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Central Station is a castle to the homeless

A Senior Times issue about homes? How about a 48-acre piece of land, and a one-room home measuring 84 metres long, 37 metres wide and 33 metres high and a gorgeous, crazy view of the heavens?

It’s great if you don’t mind being interrupted each day by 700,000 passengers, and leaving by 2am. It is a castle to the homeless.

Grand Central Terminal celebrated its centenary last month, but underneath its great area are secrets.

Like Istanbul’s mosques, built on churches atop Roman and Greek temples, Grand Central was built on two other Grand Centrals.

Look carefully at that zodiac above the Main Concourse. It is upside-down or backwards, and it seems to have a black hole right in the middle. Did painter Paul Helleu make a mistake? Official documents of the time show that the painter was inspired by a medieval manuscript that showed the heavens as they would have been seen from outside the celestial sphere. By the eye of God!

There are 2,500 stars

and two black holes here. One was a left purposely after a 12-year cleaning time started in 1998, to show the original grime. A little hole near Pisces was where a miniature rocket was hung in 1957 to boost our fragile morale after the Soviet Sputnik.

If time is limitless on the ceiling, you’re certain to look at the famous Information Booth clock, where millions meet each day. Now look again. That clock, with an opal face, is worth up to $20 million.

Some folk don’t look up, they look down into the depths, for that was where Superman’s archenemy, Lex Luthor (Gene Hackman, of course), had a fantastic subterranean lair, all ready to destroy the world.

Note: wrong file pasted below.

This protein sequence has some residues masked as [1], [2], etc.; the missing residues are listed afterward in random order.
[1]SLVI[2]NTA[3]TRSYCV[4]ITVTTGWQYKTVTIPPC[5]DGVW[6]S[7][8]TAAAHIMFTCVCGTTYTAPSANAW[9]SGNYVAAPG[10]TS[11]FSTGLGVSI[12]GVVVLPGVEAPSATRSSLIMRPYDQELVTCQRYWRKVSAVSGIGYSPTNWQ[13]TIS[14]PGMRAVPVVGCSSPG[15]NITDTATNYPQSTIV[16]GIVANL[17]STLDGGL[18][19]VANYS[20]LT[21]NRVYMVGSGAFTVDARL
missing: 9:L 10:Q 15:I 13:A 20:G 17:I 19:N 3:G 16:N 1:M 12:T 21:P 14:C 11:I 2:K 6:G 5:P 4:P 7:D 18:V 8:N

Does this lair really exist? No and yes.

For Superman, it was filmed on a sound stage in London. But Grand Central does have a secret tunnel. President F.D. Roosevelt didn’t want people to see his paralyzed legs, so a secret platform, tunnel and elevator were built to hold his Pierce Arrow armored car rising to the Waldorf Astoria. That tunnel is welded shut.

Grand Central was also responsible for a name change: Cornelius Vanderbilt owned most of Fourth Ave. and the station area, but when residents of the avenue discovered that a steam engine would be plowing under their street, they were horrified.

Commodore Vanderbilt solved that problem quick. “Fourth” Avenue became “Park” Avenue, including a little strip of green. Far more genteel in the Gilded Age.

There are dozens of restaurants in the station, but I rarely eat there, for Grand Central Market is a long arcade of chocolates, salami, cheeses, meats, truffles, caviar, cookies, pasta and more—possibly the best supermarket in the city.

Those who can afford it whisper the last secret of Grand Central: The Oyster Bar and Restaurant.

Like the Main Concourse, the ceiling is domed. If you stand at the correct corner (anybody will point it out) and whisper (frequently marriage proposals), it comes out like a shout at the other end.

Besides the secrets, markets, heavens, and tunnels, Grand Central has more than 60 gates that open to take you from Anchorage to Rio De Janeiro at the flick of a ticket. Not alas, to Montreal. For that, you’ll have to walk over the Penn Station.

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